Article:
President Cyril Ramaphosa outlined the “steady, but sure” progress being made to make South Africa a “more competitive investment destination” as he sought to consolidate an investment push designed to attract $100-billion (R1.2-trillion in 2018 exchange rates terms) of fixed investment over the five-year period to 2023.
Addressing investors and potential investors from 22 countries at the second South Africa Investment Conference in Sandton on Wednesday, Ramaphosa said that government was in the process of implementing several reforms to improve the business climate and attract further job-supporting investment.
Following the inaugural investment conference, investment pledges worth nearly R300-billion were made across 31 projects and Ramaphosa reported that most of those pledges had materialised, with R75-billion having already been spent since the 2018 event.
The President made specific reference to the liberalisation of the country’s tourist and business visa systems, which had been held up as a major constraint to tourism growth, as well as to ensuring that foreign companies could bring in international managers and executives.
The business-registration process, which currently takes more than a month, was being overhauled, with Ramaphosa promising to reduce the process to hours rather than the day outlined in a pilot project being pursued by the Department of Trade, Industry and Competition. In addition, securing of water-use licenses should take three months in future rather than three years.
Progress was also being made in setting up an Investment Fund, that would seek to draw in both public and private finance to help close ongoing economic and social infrastructure backlogs.
Ramaphosa said the fund would seek to draw on the success of the Renewable Energy Independent Power Producer Procurement Programme, which had facilitated hundreds of billions of rands of investment into mostly wind and solar projects since 2011, in other infrastructure sectors.
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Energy security was also being prioritised, with investment in new generation to be guided by the recently approved Integrated Resource Plan 2019 and supported by the restructuring and modernization of State-owned utility Eskom, which had been identified as the single-biggest risk to the economy and government’s fiscal position.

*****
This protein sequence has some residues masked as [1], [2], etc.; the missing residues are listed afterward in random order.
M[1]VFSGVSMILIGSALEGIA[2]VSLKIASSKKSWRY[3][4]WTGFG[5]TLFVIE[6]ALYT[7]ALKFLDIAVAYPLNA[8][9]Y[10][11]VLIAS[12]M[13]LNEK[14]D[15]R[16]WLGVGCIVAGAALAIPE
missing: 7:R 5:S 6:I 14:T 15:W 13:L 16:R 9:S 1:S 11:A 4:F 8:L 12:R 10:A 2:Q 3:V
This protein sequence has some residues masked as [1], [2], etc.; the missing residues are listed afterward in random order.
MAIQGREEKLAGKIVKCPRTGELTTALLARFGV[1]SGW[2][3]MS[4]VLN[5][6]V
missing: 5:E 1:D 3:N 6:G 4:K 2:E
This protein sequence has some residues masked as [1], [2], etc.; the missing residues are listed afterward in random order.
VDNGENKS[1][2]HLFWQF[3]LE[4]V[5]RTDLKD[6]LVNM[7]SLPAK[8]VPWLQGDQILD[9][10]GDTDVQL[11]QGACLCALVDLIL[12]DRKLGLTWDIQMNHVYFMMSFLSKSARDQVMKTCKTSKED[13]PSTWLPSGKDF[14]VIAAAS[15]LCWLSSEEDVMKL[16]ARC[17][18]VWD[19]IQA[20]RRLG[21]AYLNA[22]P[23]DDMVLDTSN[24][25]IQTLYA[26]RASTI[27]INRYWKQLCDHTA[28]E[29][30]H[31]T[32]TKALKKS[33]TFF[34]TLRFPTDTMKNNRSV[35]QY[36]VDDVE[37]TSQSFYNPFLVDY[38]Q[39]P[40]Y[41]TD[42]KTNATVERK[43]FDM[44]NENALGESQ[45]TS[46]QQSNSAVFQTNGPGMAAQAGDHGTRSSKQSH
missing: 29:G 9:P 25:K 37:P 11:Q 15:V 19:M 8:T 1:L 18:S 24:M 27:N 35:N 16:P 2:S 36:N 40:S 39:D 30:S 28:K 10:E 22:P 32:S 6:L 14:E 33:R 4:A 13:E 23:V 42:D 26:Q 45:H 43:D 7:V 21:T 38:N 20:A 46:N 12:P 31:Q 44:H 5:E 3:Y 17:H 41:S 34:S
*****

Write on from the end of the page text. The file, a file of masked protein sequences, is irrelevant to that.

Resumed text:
Ramaphosa said a new Eskom CEO would be appointed within days and said that government was also working on a plan to extend debt relief to the company, whose debt burden had risen above R450-billion and beyond a point where Eskom could repay the debt without government support.
The process of releasing high-demand broadband spectrum had also been initiated, which was seen as critical to both creating capacity for further information communication technology industry growth as well as to lowering the cost of communications and digital services.
Ramaphosa also told investors that government was committed to restoring fiscal prudency by cutting expenditure and eliminating waste, describing macroeconomic stability as a necessary condition for attracting further investment.
He also drew a direct link between improving the investment climate and the social compacts being developed with business and labour. This “compact culture” had been important to improving policy certainty, consistency and predictability.
"We are on a path of removing impediments and constraints to inclusive growth. We have embarked on a path that is illuminated by policy consistency and regulatory certainty, fiscal responsibility, and decisive interventions to stimulate economic activity," Ramaphosa stated.